The way we plant and manage forests has changed. As forests mature we can harvest the wood and replant them with modern, sustainable productive forests and woodland.
Following the planting programmes of the 1950s, 60s and 70s, the forest industries faced what was described as a “wall of wood”. The aim was to increase the industry's processing capacity to utilise the high volumes of timber that would become available.
Since then the industry has made substantial investments in processing capacity, becoming one of the most modern and competitive sectors in Europe. However, the accuracy of the predicted future volumes of timber have since been questioned and forecasts revised.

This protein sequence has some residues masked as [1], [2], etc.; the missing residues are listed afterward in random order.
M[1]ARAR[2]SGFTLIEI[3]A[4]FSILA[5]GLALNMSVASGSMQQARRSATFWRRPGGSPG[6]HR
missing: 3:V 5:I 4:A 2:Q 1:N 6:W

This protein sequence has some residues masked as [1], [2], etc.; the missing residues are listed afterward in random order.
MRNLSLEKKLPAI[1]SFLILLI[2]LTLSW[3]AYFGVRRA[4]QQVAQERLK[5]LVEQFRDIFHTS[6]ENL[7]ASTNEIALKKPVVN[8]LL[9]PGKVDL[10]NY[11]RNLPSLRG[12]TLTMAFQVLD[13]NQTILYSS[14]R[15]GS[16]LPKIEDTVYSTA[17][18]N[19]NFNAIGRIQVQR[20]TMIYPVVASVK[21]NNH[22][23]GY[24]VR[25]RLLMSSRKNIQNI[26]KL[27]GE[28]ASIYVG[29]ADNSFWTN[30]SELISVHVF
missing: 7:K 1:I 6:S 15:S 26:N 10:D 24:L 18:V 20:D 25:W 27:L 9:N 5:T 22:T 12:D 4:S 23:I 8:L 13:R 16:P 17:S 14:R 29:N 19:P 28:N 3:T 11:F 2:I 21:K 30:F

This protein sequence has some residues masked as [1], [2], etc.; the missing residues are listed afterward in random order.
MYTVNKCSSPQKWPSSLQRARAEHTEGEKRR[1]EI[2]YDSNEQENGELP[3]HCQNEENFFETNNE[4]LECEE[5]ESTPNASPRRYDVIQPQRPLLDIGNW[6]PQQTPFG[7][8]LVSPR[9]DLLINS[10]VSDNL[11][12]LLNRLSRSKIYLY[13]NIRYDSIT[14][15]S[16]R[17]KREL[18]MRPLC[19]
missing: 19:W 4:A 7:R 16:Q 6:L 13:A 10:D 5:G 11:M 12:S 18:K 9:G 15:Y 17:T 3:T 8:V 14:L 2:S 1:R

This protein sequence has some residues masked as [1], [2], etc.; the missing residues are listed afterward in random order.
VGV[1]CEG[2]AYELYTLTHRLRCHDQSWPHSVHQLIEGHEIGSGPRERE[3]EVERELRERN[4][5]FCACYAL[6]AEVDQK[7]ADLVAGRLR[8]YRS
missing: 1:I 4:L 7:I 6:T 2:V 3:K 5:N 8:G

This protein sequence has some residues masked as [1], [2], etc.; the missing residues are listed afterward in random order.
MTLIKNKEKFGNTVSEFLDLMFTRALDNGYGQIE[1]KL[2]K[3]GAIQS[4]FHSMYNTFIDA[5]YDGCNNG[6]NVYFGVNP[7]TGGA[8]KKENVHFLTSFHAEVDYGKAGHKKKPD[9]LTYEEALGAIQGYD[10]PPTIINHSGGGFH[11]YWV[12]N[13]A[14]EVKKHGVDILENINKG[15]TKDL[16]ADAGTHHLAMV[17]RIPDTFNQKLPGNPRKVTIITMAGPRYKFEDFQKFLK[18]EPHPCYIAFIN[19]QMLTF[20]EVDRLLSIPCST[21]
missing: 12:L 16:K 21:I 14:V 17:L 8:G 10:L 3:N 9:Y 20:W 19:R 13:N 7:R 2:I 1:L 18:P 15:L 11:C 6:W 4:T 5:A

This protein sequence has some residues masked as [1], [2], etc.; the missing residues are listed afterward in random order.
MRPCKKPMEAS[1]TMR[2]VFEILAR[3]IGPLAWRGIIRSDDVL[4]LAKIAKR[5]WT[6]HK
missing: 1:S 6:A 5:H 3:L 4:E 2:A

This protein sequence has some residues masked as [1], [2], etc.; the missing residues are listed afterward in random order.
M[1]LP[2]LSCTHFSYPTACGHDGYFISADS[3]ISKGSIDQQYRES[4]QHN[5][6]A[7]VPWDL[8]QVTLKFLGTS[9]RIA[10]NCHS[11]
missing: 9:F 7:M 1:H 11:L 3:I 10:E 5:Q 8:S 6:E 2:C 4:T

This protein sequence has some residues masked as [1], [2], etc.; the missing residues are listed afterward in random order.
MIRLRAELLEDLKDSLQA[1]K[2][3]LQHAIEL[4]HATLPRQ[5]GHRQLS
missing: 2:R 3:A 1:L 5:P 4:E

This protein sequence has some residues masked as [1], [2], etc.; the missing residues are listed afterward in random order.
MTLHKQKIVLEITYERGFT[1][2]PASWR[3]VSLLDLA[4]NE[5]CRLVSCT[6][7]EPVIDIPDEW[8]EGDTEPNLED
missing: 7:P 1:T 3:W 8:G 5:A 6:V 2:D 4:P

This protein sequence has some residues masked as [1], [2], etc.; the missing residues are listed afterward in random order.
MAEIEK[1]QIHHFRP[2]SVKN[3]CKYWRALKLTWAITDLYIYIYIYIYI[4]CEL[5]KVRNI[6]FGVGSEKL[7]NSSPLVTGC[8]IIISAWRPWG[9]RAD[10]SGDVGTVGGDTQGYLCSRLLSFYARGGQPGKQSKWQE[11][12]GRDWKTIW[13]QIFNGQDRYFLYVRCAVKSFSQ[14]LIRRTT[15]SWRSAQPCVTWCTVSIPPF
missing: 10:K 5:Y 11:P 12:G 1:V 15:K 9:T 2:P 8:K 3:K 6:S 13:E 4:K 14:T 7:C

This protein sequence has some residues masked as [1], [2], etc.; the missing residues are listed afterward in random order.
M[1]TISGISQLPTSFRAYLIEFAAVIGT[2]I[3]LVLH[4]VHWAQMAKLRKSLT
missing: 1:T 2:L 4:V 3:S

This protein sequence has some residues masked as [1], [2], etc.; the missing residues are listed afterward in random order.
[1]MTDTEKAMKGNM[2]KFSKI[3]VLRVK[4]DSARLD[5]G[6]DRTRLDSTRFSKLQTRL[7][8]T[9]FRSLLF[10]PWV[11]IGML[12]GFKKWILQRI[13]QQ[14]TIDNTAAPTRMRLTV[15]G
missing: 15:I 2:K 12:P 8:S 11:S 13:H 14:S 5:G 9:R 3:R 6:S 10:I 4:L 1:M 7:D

Modern design of a commercial upland forest in Scotland
Plantations of the 1970s and 1980s (below) are often what people see in our landscapes now and their harvesting can raise concerns over lost forests. But as these forests mature we can harvest the wood and replant them with modern, sustainable productive forests and woodland (above).
There are now significant concerns over the availability of future timber to supply the expanding processing industry. These concerns have been amplified by poor rates of replanting, especially of commercial timber - coupled with strong demand for woodfuel.